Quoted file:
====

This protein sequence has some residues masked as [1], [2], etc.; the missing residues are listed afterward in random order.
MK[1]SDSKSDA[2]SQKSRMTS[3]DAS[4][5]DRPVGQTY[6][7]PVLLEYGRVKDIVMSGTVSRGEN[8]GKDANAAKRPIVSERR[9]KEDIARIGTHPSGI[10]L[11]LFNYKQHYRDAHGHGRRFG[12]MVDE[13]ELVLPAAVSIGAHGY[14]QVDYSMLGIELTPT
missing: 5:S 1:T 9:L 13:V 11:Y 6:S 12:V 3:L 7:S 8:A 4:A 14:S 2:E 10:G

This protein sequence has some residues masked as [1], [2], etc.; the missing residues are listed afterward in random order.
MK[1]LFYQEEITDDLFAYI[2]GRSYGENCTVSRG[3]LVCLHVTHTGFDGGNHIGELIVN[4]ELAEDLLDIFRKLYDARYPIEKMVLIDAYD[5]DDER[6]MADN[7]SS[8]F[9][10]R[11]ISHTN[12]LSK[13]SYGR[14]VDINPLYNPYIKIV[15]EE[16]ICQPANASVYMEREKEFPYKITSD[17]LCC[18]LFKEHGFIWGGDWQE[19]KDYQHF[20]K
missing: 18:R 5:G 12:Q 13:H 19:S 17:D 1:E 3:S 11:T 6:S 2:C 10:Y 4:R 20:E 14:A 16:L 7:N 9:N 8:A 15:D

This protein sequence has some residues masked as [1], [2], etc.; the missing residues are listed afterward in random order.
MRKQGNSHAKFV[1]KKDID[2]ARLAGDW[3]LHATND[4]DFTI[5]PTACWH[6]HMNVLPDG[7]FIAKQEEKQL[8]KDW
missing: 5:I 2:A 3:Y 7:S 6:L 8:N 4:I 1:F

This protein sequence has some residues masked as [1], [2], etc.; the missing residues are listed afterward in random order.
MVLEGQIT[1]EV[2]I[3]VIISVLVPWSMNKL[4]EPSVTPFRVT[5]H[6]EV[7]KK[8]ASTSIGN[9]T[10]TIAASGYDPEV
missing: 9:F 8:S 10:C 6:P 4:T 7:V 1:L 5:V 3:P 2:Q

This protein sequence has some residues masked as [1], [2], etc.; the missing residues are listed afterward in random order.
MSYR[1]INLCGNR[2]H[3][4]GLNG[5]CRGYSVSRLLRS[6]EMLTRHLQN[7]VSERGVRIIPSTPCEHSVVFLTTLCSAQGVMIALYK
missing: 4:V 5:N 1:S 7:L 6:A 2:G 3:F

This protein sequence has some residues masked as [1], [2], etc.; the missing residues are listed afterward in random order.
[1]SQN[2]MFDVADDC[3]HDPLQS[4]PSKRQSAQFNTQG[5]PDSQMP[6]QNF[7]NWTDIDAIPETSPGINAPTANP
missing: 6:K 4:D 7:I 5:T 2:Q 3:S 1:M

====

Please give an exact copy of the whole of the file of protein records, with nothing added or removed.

This protein sequence has some residues masked as [1], [2], etc.; the missing residues are listed afterward in random order.
MK[1]SDSKSDA[2]SQKSRMTS[3]DAS[4][5]DRPVGQTY[6][7]PVLLEYGRVKDIVMSGTVSRGEN[8]GKDANAAKRPIVSERR[9]KEDIARIGTHPSGI[10]L[11]LFNYKQHYRDAHGHGRRFG[12]MVDE[13]ELVLPAAVSIGAHGY[14]QVDYSMLGIELTPT
missing: 5:S 1:T 9:L 13:V 11:Y 6:S 12:V 3:L 7:S 8:A 4:A 14:S 2:E 10:G

This protein sequence has some residues masked as [1], [2], etc.; the missing residues are listed afterward in random order.
MK[1]LFYQEEITDDLFAYI[2]GRSYGENCTVSRG[3]LVCLHVTHTGFDGGNHIGELIVN[4]ELAEDLLDIFRKLYDARYPIEKMVLIDAYD[5]DDER[6]MADN[7]SS[8]F[9][10]R[11]ISHTN[12]LSK[13]SYGR[14]VDINPLYNPYIKIV[15]EE[16]ICQPANASVYMEREKEFPYKITSD[17]LCC[18]LFKEHGFIWGGDWQE[19]KDYQHF[20]K
missing: 18:R 5:G 12:Q 13:H 19:S 17:D 1:E 3:S 11:T 6:S 2:C 10:Y 4:R 20:E 14:A 16:L 7:N 9:N 8:A 15:D

This protein sequence has some residues masked as [1], [2], etc.; the missing residues are listed afterward in random order.
MRKQGNSHAKFV[1]KKDID[2]ARLAGDW[3]LHATND[4]DFTI[5]PTACWH[6]HMNVLPDG[7]FIAKQEEKQL[8]KDW
missing: 5:I 2:A 3:Y 7:S 6:L 8:N 4:I 1:F

This protein sequence has some residues masked as [1], [2], etc.; the missing residues are listed afterward in random order.
MVLEGQIT[1]EV[2]I[3]VIISVLVPWSMNKL[4]EPSVTPFRVT[5]H[6]EV[7]KK[8]ASTSIGN[9]T[10]TIAASGYDPEV
missing: 9:F 8:S 10:C 6:P 4:T 7:V 1:L 5:V 3:P 2:Q

This protein sequence has some residues masked as [1], [2], etc.; the missing residues are listed afterward in random order.
MSYR[1]INLCGNR[2]H[3][4]GLNG[5]CRGYSVSRLLRS[6]EMLTRHLQN[7]VSERGVRIIPSTPCEHSVVFLTTLCSAQGVMIALYK
missing: 4:V 5:N 1:S 7:L 6:A 2:G 3:F

This protein sequence has some residues masked as [1], [2], etc.; the missing residues are listed afterward in random order.
[1]SQN[2]MFDVADDC[3]HDPLQS[4]PSKRQSAQFNTQG[5]PDSQMP[6]QNF[7]NWTDIDAIPETSPGINAPTANP
missing: 6:K 4:D 7:I 5:T 2:Q 3:S 1:M